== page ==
Meet Lynne Arriale
Pianist Lynne Arriale served an apprenticeship in New York before striking out with her own trio in the early 90's. Her resume includes a performance at the 1998 IAJE convention and an appearance on Marian McPartland's Piano Jazz. She has released six CD's to date. Live at Montreux (TCB 20252), a trio session with Steve Davis, drums and Jay Anderson, bass is just coming out (September, 2000).
Classical music background
I started playing when I was very little, but I wouldn't say I was a prodigy at all. I got a master's in classical music at the Wisconsin Conservatory of Music with Rebecca Penneys. When I was growing up I didn't even know what jazz was. I listened to pop music of courseStevie Wonder and a lot of other people. I don't know whether the pop music influenced what I'm working on now. You can't ever really draw a direct lineit just all kind of goes into the soup. The way I got interested in jazzI did not have an epiphany of listening to a performer and say that's what I've got to do. I was literally walking down the street one day, and I just had a passing thought that I should study jazz. I did not even know what jazz was. I didn't know that it was improvising over chord changes, and that it had its own scales and voicings. It was like learning a whole new language. Unfortunately I don't have time to keep up my classical side. If I have eight hours in a day to practice I can very easily use it up working on jazz things.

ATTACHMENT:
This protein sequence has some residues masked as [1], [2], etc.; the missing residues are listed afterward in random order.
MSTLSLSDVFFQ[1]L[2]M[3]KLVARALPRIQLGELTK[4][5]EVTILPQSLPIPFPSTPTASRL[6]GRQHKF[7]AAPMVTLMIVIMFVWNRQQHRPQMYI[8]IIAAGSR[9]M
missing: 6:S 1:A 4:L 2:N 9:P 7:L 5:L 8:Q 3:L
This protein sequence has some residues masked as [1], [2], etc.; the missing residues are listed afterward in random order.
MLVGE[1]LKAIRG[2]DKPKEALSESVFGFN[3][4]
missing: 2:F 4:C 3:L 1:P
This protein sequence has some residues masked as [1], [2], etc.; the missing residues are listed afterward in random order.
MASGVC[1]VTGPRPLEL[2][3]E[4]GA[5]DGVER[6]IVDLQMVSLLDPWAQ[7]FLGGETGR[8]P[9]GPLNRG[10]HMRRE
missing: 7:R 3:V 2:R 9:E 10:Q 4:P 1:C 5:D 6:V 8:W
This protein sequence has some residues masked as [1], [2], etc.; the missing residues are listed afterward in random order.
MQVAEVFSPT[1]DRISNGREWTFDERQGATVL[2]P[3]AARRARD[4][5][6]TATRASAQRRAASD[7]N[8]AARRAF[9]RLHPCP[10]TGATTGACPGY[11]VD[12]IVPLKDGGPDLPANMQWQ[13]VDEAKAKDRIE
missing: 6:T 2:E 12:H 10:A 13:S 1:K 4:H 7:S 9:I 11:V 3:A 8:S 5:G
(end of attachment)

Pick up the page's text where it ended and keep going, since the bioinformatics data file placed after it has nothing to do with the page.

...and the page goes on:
Intuitive approach to music
When I started out I listened to bebop players. I loved (and still love) Cedar Walton and some of the bluesier players like Gene Harris. The last bunch of years I would say Keith Jarrett and Herbie Hancock. I think I gravitated toward trying to create melody from the beginning. I'm not an intellectual musician in terms of "over this chord you play this." Once I was taught the scales I kind of heard it. I don't think theoretically when I'm playingI really just listen. When you're listening one note can follow the next, and it may not be a note in the scale, but it might take you in a different direction because the line feels like it needs to go there. I admire and have great respect for musicians who have a really solid theoretical understanding. I teach a fair amount. I find a lot of students who gravitate toward the intuitive. They know their scales and everything, but when it really comes down to it they can create really beautiful melodies that are not anything they've practiced before. They're not licksthey're in the moment. I try to cultivate that when I see it.
1993 Jacksonville Great American Jazz Piano
I submitted a tape, as did about a hundred other people. I came back from a tour and found out I was a finalist. They flew the five finalists down to Jacksonville. We rehearsed with a rhythm section and played that evening. It was interesting for a whole month to be focusing on three tunesto go as deeply into them as I possibly could, and also to choose a repertoire that in twenty minutes would somehow create what I was looking for. There was no opportunity to start slowly and work into the set. It really had to happen with all the contrasts and different colors immediately.
Lynne Arriale Trio
In New York I played in duo, trio, and quartet settings, but the last few years I've concentrated on my trio. We travel almost seven months a year. We go to Europe at least four times a year. We go to UK once a year. We go to the West Coast and the Midwest. Here and there we add a fourth musician, and I love doing that, but most of my time is occupied with the trio. Steve Davis is my regular drummer. We love playing with Jay Anderson or Scott Colley when they're available. Steve and I have worked together in the trio for eight years, and he's helped shape the sound of the group. He's a consummate musician, a very dynamic player who can burn the house down or just whisper. He has a great feel, and he's a colorist on the instrument with many different sounds and textures.
100 Golden Fingers